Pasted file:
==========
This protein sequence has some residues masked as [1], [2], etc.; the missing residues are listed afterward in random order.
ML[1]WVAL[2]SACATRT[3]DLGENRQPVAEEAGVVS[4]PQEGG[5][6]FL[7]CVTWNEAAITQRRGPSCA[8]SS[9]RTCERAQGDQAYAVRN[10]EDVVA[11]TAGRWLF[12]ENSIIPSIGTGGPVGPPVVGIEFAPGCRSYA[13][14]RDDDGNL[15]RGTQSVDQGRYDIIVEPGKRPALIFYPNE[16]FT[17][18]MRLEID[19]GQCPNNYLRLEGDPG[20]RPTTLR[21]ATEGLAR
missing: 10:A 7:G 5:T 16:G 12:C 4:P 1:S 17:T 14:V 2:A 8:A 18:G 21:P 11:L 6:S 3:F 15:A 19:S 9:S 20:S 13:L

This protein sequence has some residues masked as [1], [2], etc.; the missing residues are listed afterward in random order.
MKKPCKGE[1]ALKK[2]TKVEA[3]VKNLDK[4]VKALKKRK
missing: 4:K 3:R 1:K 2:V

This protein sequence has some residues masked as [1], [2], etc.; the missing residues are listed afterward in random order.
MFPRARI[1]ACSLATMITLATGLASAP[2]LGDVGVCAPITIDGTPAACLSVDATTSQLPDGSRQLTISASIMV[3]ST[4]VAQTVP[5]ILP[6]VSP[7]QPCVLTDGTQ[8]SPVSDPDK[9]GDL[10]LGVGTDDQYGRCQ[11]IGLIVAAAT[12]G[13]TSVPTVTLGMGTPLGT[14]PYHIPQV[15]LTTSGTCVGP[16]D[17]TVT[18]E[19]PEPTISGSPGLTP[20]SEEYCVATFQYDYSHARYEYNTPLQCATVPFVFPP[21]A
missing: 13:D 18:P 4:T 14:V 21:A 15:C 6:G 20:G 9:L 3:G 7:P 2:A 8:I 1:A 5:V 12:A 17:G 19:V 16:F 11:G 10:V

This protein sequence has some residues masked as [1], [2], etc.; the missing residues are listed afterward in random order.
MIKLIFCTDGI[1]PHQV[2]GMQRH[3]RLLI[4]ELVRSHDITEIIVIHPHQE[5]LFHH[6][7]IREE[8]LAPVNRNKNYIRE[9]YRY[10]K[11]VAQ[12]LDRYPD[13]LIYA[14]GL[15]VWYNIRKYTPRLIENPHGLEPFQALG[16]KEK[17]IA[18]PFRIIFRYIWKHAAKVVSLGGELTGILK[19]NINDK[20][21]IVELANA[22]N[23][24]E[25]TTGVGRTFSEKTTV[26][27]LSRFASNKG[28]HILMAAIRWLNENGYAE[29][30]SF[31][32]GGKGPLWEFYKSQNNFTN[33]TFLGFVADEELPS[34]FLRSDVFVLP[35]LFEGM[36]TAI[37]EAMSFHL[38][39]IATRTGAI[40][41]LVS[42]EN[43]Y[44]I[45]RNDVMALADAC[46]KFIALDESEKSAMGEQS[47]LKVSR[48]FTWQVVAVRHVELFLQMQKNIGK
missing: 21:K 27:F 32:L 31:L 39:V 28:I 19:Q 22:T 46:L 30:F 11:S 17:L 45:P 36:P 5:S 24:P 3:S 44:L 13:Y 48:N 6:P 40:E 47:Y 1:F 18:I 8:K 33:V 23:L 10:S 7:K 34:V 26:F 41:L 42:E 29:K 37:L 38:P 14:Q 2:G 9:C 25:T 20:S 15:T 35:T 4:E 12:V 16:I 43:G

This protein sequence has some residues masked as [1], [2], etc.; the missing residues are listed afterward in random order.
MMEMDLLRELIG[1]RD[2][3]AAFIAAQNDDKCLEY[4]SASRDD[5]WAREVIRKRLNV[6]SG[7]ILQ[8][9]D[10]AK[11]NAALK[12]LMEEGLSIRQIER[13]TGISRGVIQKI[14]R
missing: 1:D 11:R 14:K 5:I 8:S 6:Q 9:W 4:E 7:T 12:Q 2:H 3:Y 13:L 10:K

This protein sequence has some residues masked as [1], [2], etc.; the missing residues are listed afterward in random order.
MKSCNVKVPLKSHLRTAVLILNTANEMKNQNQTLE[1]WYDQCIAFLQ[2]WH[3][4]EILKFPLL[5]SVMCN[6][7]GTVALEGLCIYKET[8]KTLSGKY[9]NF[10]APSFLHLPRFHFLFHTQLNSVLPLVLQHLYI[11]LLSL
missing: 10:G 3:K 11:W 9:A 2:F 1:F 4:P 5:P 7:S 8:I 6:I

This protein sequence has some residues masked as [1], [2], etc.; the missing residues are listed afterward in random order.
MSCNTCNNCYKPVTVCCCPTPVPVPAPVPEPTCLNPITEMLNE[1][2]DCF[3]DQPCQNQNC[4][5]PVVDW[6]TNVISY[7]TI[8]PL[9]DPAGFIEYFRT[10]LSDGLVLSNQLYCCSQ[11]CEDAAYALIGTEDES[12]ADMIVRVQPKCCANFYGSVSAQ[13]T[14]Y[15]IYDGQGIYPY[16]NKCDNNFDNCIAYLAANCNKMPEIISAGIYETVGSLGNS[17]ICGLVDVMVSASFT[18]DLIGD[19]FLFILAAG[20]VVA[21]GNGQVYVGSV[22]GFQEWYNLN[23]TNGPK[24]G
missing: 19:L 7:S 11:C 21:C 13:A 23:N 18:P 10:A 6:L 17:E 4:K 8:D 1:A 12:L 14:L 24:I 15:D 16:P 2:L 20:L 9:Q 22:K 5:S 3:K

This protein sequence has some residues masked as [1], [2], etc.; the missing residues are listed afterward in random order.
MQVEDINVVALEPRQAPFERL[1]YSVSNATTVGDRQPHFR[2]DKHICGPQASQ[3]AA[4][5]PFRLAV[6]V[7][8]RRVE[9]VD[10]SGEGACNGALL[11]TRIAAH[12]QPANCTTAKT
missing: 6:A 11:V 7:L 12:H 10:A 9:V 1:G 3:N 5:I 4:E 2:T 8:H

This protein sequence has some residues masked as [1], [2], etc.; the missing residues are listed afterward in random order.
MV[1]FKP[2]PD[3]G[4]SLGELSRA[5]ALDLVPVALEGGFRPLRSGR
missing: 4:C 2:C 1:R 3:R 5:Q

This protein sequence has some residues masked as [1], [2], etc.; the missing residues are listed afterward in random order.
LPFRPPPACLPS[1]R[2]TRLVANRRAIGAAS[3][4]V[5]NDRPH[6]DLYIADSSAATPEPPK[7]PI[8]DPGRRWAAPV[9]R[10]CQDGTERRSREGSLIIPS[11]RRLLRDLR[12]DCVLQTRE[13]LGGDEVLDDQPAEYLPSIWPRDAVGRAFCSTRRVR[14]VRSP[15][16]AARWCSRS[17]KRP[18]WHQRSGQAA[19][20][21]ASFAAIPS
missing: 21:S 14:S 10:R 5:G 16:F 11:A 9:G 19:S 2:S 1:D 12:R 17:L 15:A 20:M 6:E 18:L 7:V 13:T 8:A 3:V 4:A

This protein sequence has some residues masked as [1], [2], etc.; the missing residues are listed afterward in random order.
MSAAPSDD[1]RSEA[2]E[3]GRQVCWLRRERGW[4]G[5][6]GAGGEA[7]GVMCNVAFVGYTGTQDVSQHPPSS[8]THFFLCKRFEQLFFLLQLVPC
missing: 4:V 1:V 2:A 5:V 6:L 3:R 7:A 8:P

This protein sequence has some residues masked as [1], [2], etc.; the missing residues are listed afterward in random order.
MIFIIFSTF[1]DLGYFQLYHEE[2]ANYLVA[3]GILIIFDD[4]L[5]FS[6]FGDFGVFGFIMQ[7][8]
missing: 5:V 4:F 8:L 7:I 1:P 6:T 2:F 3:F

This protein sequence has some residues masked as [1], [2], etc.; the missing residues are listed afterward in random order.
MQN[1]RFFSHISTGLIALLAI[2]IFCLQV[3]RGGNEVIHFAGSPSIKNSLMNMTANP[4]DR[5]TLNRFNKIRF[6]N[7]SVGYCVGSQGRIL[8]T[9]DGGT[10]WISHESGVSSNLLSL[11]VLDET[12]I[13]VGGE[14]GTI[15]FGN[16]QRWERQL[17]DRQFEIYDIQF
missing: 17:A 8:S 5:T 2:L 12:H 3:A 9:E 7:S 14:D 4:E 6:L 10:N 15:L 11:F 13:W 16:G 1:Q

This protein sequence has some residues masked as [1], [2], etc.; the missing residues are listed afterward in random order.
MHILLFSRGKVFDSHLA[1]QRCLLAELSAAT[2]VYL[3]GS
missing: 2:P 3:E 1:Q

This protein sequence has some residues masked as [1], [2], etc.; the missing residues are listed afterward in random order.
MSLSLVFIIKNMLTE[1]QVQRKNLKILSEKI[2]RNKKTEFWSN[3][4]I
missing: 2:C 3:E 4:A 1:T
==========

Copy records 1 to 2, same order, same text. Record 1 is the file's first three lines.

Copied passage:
This protein sequence has some residues masked as [1], [2], etc.; the missing residues are listed afterward in random order.
ML[1]WVAL[2]SACATRT[3]DLGENRQPVAEEAGVVS[4]PQEGG[5][6]FL[7]CVTWNEAAITQRRGPSCA[8]SS[9]RTCERAQGDQAYAVRN[10]EDVVA[11]TAGRWLF[12]ENSIIPSIGTGGPVGPPVVGIEFAPGCRSYA[13][14]RDDDGNL[15]RGTQSVDQGRYDIIVEPGKRPALIFYPNE[16]FT[17][18]MRLEID[19]GQCPNNYLRLEGDPG[20]RPTTLR[21]ATEGLAR
missing: 10:A 7:G 5:T 16:G 12:C 4:P 1:S 17:T 14:V 2:A 8:A 18:G 21:P 11:L 6:S 3:F 15:A 19:S 9:S 20:S 13:L

This protein sequence has some residues masked as [1], [2], etc.; the missing residues are listed afterward in random order.
MKKPCKGE[1]ALKK[2]TKVEA[3]VKNLDK[4]VKALKKRK
missing: 4:K 3:R 1:K 2:V